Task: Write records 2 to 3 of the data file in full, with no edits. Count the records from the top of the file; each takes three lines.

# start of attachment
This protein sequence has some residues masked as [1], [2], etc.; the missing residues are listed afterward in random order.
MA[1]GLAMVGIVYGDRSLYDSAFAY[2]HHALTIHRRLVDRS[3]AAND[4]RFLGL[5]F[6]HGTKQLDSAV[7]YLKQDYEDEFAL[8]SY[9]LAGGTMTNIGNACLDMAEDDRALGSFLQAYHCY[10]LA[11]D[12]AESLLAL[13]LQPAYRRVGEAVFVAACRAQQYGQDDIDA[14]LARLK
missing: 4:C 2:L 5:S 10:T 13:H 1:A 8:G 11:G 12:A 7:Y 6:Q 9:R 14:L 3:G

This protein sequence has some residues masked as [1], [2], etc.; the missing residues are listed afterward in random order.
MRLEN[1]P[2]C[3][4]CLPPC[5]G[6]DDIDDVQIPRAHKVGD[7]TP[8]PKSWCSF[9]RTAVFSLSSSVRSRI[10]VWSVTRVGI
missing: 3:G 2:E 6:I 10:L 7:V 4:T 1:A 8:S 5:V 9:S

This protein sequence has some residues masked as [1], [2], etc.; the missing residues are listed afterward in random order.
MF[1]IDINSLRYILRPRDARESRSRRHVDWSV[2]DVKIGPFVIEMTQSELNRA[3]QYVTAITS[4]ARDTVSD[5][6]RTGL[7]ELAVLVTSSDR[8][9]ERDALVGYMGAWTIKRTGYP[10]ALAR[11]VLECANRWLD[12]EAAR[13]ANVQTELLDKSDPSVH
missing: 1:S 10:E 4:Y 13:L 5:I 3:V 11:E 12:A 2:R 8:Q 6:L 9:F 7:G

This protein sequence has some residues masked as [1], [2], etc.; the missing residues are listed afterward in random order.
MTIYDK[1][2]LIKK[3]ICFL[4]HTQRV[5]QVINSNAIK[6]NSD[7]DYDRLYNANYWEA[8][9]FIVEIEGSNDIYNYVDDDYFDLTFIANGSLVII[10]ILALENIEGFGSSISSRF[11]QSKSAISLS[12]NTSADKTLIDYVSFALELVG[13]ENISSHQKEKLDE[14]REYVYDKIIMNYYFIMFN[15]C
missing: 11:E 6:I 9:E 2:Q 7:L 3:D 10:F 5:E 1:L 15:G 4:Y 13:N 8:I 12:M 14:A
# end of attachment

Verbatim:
This protein sequence has some residues masked as [1], [2], etc.; the missing residues are listed afterward in random order.
MRLEN[1]P[2]C[3][4]CLPPC[5]G[6]DDIDDVQIPRAHKVGD[7]TP[8]PKSWCSF[9]RTAVFSLSSSVRSRI[10]VWSVTRVGI
missing: 3:G 2:E 6:I 10:L 7:V 4:T 1:A 8:S 5:V 9:S

This protein sequence has some residues masked as [1], [2], etc.; the missing residues are listed afterward in random order.
MF[1]IDINSLRYILRPRDARESRSRRHVDWSV[2]DVKIGPFVIEMTQSELNRA[3]QYVTAITS[4]ARDTVSD[5][6]RTGL[7]ELAVLVTSSDR[8][9]ERDALVGYMGAWTIKRTGYP[10]ALAR[11]VLECANRWLD[12]EAAR[13]ANVQTELLDKSDPSVH
missing: 1:S 10:E 4:Y 13:L 5:I 3:V 11:E 12:A 2:R 8:Q 6:L 9:F 7:G